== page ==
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Issue № 325

An excerpt from The Elements of Content Strategy and a primer on how to keep your layouts afloat.

A Checklist for Content Work

by Erin Kissane20 Comments

There’s really only one central principle of good content: it should be appropriate for your business, for your users, and for its context. Appropriate in its method of delivery, in its style and structure, and above all in its substance. As Erin Kissane explains, content strategy is the practice of determining what each of those things means for your project, and how to get there from where you are now. We are delighted to present an excerpt from Erin's new book, (and the third title from A Book Apart), The Elements of Content Strategy.

CSS Floats 101

by Noah Stokes64 Comments

The float property is a valuable and powerful asset to any web designer/developer working with HTML and CSS. Tragically, it can also cause frustration and confusion if you don't fully understand how it works. Test or refresh your knowledge as Noah Stokes explores float theory and behavior, and guides us through common float-related coding pitfalls.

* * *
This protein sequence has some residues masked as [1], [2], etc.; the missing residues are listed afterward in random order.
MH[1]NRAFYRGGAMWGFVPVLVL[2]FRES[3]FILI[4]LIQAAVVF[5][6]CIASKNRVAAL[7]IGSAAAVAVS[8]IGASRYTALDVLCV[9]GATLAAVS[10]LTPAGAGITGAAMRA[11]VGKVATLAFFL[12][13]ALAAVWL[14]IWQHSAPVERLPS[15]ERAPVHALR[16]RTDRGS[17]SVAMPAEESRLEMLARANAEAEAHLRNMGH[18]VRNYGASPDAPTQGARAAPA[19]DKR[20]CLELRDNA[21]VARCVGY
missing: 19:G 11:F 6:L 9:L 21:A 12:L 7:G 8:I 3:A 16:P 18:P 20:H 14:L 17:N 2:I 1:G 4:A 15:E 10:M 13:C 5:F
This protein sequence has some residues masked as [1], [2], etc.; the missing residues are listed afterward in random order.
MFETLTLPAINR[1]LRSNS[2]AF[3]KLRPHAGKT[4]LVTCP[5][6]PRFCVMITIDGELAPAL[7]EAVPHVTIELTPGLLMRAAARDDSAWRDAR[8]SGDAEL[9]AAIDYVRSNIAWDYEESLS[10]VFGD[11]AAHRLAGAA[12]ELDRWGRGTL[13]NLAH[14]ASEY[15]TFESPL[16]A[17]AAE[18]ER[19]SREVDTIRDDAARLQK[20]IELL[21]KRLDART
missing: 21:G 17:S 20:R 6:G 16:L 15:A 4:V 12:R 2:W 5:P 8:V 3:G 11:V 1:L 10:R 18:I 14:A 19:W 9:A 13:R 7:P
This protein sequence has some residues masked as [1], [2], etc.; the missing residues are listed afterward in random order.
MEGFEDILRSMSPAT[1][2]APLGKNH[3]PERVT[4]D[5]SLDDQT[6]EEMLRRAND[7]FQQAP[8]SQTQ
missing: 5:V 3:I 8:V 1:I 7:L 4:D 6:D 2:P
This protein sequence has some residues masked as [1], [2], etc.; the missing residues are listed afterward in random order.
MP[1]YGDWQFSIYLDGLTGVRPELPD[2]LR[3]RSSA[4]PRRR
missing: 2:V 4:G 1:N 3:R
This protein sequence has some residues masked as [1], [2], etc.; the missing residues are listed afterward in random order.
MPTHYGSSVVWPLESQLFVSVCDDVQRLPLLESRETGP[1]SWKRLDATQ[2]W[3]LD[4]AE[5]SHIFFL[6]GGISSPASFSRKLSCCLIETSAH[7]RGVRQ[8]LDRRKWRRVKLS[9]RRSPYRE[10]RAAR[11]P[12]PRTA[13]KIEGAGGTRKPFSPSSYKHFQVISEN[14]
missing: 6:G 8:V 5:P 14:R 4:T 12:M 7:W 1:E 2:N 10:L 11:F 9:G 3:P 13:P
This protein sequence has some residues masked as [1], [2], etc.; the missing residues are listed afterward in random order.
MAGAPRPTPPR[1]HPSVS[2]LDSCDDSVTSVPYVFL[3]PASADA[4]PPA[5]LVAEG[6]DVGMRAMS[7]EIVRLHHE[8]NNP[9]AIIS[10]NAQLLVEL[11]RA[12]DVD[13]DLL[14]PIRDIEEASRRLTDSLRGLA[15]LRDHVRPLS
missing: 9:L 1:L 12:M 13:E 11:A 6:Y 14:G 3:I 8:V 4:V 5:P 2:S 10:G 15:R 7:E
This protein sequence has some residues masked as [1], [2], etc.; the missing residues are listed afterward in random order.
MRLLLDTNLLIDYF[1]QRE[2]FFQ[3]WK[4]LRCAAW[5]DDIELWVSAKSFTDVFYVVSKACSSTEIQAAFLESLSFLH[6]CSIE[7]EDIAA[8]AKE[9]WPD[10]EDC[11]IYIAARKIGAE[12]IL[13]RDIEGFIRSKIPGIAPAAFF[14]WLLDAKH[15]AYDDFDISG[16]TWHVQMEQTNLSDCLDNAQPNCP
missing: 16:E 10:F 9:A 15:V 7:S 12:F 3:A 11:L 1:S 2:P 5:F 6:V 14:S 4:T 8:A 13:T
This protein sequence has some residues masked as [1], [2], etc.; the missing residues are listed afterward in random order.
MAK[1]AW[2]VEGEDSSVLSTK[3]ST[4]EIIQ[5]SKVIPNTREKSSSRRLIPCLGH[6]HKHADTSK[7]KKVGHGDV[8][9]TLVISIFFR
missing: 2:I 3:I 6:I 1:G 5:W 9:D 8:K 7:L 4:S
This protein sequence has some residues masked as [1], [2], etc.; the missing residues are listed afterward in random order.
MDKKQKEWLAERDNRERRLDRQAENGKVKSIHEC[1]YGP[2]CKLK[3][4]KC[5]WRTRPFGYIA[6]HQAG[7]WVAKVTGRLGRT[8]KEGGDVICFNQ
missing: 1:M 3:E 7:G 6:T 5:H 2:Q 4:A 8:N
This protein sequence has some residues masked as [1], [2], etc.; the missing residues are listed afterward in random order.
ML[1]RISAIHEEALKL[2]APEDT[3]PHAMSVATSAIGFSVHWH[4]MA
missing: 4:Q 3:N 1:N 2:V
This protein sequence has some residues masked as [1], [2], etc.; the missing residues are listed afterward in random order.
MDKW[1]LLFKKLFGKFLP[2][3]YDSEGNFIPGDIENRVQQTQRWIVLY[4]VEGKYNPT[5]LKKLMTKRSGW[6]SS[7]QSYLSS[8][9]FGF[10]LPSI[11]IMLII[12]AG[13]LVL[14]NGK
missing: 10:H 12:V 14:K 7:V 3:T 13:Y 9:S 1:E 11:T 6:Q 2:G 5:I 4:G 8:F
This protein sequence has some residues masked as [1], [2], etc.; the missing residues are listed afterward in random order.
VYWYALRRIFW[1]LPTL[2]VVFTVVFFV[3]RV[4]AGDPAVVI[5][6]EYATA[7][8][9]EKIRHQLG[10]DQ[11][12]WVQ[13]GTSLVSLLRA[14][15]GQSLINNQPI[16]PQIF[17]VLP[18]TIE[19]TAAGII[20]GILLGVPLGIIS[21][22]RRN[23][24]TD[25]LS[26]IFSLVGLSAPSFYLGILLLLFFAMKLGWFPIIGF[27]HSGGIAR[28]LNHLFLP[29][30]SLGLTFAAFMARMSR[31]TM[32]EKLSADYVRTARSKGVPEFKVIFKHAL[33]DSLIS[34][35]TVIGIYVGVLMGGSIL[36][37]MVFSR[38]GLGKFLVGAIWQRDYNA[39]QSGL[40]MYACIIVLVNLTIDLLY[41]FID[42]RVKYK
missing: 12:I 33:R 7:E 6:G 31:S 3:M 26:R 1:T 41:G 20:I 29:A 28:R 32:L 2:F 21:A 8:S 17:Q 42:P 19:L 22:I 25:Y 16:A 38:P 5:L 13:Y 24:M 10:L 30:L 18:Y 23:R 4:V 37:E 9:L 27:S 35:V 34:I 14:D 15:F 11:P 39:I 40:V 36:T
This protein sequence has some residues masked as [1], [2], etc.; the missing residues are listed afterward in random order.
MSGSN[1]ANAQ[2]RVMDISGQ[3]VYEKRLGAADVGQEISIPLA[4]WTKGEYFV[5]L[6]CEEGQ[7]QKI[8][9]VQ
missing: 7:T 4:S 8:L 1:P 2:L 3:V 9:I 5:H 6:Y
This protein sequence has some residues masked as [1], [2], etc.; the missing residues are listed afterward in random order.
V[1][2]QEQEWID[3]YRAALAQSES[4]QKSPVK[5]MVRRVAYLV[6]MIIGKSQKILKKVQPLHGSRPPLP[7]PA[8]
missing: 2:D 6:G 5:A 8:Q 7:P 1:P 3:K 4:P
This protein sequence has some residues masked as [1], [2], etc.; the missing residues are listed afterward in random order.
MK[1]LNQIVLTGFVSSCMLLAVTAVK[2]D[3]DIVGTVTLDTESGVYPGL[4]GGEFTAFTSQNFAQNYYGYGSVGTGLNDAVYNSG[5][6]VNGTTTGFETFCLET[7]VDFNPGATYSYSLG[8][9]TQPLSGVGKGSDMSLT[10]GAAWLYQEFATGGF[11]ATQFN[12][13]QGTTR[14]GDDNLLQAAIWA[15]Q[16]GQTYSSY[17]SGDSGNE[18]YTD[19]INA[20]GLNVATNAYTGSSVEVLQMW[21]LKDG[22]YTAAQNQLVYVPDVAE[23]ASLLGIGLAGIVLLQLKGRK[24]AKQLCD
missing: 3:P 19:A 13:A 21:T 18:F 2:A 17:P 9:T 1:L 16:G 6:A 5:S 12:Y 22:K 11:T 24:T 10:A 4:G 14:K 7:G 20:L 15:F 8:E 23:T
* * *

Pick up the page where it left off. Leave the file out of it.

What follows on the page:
More from A List Apart

Columnists

Rachel Andrew on the Business of Web Dev

Getting to the Action

Was that conference worth it? There were smart tips and awesome people. Should you buy a ticket this year? For a freelancer or small business, it can be a significant expense. Wouldn’t it be great to know if the investment in time and money is likely to move the business forward?

From the Blog

10 Years Ago in ALA: Pocket Sized Design

The web doesn’t do “age” especially well. Any blog post or design article more than a few years old gets a raised eyebrow—heck, most people I meet haven’t read John Allsopp’s “A Dao of Web Design” or Jeffrey Zeldman’s “To Hell With Bad Browsers,” both as relevant to the web today as when they were first written. Meanwhile, I’ve got books on my shelves older than I am; most of my favorite films came out before I was born; and my iTunes library is riddled with music that’s decades, if not centuries, old.

Valediction

When I first met Kevin Cornell in the early 2000s, he was employing his illustration talent mainly to draw caricatures of his fellow designers at a small Philadelphia design studio. Even in that rough, dashed-off state, his work floored me. It was as if Charles Addams and my favorite Mad Magazine illustrators from the 1960s had blended their DNA to spawn the perfect artist.